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Bone: A Reccomendation...as if it Needs One
Article by Scott Tingley, March 29, 2008

I couldn't make this stuff up. I hate to exaggerate anyway, which makes me a terrible storyteller. I can make up a decent story, but if I am retelling an event I am pathologically compelled to tell only what happened. No exaggeration allowed! So, when you read the next paragraph, please understand that it was not fabricated to make a point.

That is quite a build up for such a small thing...

Last week, report cards went out and we had Parent Teacher Interviews. It's like Christmas and Free Comic Book Day all rolled into one. Except that it is the opposite of that. Anyway, I have a class of very hard working, very bright students, but I am concerned that they may not continue their studious ways when they get into older grades. During PTIs I had a conversation with one mother in which I expressed my concerns about her son in that I was not sure if he actually enjoyed reading. There is no denying that he is very bright and an excellent reader, but if he takes no joy in reading it will be hard for him to develop into a life long learner. That same weekend that student took home Bone volume 1. The first thing he said to me when we got back to school after the long weekend was that he loved Bone and that he had read it three times already.

If you believe that reading is reading - that reading anything age appropriate is to be considered a good thing, then this is a great thing to hear. My class has a fairly large selection of graphic novels and comics, but I don't care if my kids become comic readers; I just want them to be exposed to all sorts of reading material. The fact that many of my class are clamoring to borrow these books shows me that they are interested in comics, but more importantly, that they are interested in reading.

Back to Bone. I do have one concern with Bone. When I talk to adults about the series I compare it to Harry Potter, in that both series start off suitable for just about anybody, but as the series progresses it gets darker and darker. I have read the first seven of the nine volumes of Bone (8 and 9 have not yet been released in full color through Scholastic, even though the series is available in its previously released black and white), and I have concerns about giving the later books to my grade threes. I was thinking that I would allow them to read up to volume 5 and lend them the rest next year, but I don't think they are going to be happy with that. There are a few that are going to bug me until I let them borrow all that I have. But, is that not a huge endorsement for the series? Kids pestering me to lend them books? That's big!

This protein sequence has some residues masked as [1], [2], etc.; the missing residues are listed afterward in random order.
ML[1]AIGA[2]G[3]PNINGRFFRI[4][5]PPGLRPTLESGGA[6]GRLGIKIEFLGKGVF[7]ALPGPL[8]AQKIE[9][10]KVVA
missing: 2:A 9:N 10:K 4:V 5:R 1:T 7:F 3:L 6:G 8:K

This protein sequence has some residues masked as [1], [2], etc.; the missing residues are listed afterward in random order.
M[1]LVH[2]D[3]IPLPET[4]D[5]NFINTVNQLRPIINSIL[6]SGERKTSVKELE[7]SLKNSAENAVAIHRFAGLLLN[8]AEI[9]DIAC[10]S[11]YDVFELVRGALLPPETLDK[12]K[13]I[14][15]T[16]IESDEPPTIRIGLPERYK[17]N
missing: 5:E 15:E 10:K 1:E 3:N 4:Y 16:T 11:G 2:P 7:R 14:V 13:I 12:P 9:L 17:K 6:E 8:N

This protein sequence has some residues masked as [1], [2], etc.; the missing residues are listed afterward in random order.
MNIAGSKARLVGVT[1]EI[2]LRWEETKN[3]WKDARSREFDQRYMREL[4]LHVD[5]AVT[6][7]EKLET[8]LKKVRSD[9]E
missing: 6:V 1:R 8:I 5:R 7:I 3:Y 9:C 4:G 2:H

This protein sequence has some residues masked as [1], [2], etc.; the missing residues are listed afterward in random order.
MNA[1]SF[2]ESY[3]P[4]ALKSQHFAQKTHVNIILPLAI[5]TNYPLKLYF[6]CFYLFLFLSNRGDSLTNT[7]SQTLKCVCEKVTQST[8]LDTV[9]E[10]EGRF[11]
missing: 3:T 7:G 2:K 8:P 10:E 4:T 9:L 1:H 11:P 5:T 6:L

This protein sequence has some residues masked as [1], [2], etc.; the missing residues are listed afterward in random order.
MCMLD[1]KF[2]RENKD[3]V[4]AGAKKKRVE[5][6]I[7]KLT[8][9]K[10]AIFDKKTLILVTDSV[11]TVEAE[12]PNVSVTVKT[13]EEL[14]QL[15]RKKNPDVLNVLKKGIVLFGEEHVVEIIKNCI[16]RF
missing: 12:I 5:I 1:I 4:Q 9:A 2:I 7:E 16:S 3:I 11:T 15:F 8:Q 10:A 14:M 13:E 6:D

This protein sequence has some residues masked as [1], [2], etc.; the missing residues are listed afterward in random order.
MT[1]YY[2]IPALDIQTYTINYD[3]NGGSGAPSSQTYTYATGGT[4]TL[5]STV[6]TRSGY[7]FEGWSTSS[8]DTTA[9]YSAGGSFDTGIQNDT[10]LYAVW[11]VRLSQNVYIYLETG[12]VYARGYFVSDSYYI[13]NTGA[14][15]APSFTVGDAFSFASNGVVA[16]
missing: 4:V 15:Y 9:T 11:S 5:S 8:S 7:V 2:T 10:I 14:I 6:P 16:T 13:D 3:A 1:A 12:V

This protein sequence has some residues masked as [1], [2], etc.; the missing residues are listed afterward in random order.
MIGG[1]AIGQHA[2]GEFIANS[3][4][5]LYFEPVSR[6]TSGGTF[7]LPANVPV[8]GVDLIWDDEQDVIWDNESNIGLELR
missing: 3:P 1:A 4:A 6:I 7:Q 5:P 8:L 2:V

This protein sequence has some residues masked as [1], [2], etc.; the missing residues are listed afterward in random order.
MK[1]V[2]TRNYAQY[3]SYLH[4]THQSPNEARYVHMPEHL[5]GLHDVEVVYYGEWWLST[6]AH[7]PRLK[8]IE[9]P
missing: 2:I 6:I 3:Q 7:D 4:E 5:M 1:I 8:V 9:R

There is nothing really wrong with the later books, but they do get more violent. For instance, one of the bad guys gets his tongue removed by a not quite as bad guy. You don't see the removal, but you do see the tongue. On the other hand, we took the k-8 students to see Narnia a couple years ago, and the lion crucifixion scene makes anything in Bone seem tame (Also, I just read The Paper Bag Princess to my 3 year old daughter: horses bones, "I just ate a whole castle today", massive deforestation! How did this one get past parents? A joke, but if very little kids can handle this, many 9 year olds and up can handle Bone). There is some spirit/religion type stuff in #6 that may bother some, but if a kid has seen any of the Star Wars movies, it is not much different than the Force . One has to keep in mind that the creator, Jeff Smith, made this series for himself, not thinking at all about kids reading it. He was actually surprised to find out that libraries were suggesting it for kids and that kids were reading it. That explains why a couple of characters in the book smoke cigars and that some of the story takes place in a tavern. Again, tame compared to stuff I know my students watch on a regular basis, but comic material is too often held to a higher moral standard, for some reason.

Volumes 1-3, maybe 4 are perfectly acceptable for a grade three classroom (keeping in mind the smoking characters), and if you know your kids and your community, the later volumes may be acceptable as well. I wouldn't think twice about putting them in a grade 5 or 6 classroom.

It is no surprise to comic readers, but kids love the Bone comic series. Jeff Smith created it for himself fifteen or so years ago, and it has blown up into something huge. With a movie on the horizon, it will likely get even bigger. The full-color Scholastic editions are up to #7 and can be found in book stores, comics shops, and very often in the Scholastic order forms (Arrow in Canada , the 4-8 book club).


NOTE: I will update after I read vol 8 and 9, at the moment, nothing I have written above is an endorsement of those two books. Not smart to endorse something I haven't read.



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